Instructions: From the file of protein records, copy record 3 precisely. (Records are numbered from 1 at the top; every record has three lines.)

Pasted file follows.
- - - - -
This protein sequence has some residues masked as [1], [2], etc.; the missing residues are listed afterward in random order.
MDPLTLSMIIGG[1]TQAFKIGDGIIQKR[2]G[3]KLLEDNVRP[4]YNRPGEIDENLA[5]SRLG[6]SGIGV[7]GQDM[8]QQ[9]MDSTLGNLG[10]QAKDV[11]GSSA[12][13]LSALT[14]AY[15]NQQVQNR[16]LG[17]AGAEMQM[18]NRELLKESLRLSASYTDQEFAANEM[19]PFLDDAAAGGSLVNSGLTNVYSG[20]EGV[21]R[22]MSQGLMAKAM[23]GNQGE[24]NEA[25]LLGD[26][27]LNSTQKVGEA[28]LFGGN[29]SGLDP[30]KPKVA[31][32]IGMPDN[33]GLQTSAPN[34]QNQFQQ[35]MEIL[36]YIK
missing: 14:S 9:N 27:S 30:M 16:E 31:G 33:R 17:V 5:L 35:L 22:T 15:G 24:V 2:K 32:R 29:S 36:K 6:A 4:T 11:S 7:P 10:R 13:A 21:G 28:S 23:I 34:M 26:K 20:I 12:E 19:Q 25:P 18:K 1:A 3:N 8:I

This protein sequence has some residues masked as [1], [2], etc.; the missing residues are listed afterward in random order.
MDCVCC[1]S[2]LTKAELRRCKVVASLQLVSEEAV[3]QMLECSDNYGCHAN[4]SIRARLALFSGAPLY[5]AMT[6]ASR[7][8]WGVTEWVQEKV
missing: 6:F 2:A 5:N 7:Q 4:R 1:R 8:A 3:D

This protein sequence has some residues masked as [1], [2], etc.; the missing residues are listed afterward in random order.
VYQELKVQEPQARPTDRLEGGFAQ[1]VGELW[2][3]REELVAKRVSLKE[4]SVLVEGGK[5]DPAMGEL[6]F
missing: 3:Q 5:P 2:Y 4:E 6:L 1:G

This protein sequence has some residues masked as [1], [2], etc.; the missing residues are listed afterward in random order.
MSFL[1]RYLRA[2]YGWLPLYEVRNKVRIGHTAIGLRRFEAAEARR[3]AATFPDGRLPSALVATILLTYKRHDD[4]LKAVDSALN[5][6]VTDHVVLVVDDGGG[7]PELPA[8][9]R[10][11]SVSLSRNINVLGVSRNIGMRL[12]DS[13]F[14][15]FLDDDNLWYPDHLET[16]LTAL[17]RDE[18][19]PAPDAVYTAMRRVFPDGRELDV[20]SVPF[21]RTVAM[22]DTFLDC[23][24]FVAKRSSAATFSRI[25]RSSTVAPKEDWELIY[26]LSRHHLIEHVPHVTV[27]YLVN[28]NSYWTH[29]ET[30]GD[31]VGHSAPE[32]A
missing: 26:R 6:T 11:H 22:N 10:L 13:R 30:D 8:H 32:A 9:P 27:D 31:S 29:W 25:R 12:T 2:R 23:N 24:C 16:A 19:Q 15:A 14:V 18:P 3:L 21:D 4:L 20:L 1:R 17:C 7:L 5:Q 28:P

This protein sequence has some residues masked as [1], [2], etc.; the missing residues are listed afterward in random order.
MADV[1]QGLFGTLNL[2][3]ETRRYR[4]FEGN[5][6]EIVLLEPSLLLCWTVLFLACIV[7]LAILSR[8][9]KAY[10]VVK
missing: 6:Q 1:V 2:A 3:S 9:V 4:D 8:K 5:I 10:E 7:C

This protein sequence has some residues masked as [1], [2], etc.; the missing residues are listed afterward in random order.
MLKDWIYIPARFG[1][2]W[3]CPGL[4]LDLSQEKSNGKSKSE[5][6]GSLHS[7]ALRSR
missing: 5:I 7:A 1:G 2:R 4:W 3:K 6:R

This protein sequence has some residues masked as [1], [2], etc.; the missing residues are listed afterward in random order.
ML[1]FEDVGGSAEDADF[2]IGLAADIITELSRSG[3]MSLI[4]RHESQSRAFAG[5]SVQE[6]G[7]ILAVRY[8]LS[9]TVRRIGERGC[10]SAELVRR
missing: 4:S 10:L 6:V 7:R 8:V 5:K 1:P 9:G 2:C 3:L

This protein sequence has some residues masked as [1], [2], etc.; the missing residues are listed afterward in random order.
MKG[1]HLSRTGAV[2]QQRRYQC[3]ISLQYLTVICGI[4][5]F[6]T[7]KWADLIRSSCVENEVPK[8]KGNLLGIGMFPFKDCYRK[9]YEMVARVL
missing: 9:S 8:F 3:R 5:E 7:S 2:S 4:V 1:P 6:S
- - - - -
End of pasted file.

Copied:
This protein sequence has some residues masked as [1], [2], etc.; the missing residues are listed afterward in random order.
VYQELKVQEPQARPTDRLEGGFAQ[1]VGELW[2][3]REELVAKRVSLKE[4]SVLVEGGK[5]DPAMGEL[6]F
missing: 3:Q 5:P 2:Y 4:E 6:L 1:G